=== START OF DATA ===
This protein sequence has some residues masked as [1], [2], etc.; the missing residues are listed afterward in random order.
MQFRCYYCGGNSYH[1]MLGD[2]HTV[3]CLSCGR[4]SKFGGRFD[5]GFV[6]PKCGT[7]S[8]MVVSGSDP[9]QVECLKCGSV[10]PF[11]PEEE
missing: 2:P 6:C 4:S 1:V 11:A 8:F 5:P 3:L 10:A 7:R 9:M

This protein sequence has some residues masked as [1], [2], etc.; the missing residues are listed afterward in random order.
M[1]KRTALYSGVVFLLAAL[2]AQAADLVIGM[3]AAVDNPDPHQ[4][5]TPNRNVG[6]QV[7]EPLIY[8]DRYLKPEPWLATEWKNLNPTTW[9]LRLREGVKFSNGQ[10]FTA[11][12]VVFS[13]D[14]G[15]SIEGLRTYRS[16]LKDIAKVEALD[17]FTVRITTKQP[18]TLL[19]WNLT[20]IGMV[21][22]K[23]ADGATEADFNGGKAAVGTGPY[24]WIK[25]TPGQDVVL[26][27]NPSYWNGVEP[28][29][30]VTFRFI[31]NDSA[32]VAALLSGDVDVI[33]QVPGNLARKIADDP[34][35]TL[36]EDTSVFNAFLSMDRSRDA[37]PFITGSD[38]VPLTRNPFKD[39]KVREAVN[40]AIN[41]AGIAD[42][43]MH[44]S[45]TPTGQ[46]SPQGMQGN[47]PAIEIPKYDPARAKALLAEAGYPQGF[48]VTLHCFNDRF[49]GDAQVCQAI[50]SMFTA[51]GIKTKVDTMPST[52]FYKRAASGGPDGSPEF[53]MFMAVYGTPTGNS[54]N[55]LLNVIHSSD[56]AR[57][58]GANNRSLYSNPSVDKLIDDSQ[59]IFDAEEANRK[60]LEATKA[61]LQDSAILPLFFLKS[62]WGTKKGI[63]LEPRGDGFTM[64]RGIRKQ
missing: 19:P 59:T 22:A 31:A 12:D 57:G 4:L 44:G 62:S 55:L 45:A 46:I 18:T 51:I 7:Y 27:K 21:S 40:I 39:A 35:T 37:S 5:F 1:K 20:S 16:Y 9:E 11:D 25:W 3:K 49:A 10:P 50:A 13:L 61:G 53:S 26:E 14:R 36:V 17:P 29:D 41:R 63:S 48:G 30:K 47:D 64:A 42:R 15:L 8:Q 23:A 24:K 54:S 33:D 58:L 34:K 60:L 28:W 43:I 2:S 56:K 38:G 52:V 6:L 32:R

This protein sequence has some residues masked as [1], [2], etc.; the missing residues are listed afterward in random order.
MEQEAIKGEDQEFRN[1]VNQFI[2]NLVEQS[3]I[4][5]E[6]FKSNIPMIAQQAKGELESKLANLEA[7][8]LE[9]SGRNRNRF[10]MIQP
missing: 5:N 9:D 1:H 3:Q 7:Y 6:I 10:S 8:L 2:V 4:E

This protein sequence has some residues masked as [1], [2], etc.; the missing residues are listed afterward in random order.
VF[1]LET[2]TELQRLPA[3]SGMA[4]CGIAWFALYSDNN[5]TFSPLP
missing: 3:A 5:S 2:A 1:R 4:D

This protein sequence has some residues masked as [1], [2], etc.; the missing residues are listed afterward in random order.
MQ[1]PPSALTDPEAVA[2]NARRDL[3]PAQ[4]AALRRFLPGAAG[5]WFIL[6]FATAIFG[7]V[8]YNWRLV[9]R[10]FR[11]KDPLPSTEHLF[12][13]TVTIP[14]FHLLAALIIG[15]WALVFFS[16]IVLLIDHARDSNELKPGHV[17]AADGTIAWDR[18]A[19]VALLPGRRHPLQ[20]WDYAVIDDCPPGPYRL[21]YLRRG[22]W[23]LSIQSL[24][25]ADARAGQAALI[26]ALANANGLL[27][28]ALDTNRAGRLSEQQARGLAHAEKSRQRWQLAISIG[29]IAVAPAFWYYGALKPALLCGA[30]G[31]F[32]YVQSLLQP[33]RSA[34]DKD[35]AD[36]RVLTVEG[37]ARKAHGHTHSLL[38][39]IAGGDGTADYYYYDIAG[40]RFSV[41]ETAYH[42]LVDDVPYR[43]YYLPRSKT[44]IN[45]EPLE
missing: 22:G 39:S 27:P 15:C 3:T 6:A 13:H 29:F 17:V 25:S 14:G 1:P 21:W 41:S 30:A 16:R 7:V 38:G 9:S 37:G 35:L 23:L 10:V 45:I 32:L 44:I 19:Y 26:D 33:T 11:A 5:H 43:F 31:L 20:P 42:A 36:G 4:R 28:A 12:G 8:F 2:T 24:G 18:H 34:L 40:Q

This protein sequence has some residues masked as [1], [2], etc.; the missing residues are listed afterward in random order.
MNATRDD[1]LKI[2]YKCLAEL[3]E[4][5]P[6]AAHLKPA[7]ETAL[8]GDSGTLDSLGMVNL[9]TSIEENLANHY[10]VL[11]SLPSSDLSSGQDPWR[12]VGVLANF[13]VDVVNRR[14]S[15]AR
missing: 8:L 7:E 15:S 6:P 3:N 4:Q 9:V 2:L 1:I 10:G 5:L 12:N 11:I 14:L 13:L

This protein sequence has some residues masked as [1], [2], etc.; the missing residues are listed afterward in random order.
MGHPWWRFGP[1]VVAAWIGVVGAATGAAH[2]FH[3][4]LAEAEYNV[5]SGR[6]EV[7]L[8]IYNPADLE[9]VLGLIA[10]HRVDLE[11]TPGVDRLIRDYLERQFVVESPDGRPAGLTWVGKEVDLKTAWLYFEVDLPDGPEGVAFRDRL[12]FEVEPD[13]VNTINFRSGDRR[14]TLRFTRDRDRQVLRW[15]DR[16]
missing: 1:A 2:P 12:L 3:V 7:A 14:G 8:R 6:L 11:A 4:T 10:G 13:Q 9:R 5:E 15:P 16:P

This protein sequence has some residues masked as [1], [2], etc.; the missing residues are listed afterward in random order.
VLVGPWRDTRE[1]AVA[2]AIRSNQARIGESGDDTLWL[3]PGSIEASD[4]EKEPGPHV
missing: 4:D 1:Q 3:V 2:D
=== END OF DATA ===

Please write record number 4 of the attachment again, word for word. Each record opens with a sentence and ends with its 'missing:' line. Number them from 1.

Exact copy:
This protein sequence has some residues masked as [1], [2], etc.; the missing residues are listed afterward in random order.
VF[1]LET[2]TELQRLPA[3]SGMA[4]CGIAWFALYSDNN[5]TFSPLP
missing: 3:A 5:S 2:A 1:R 4:D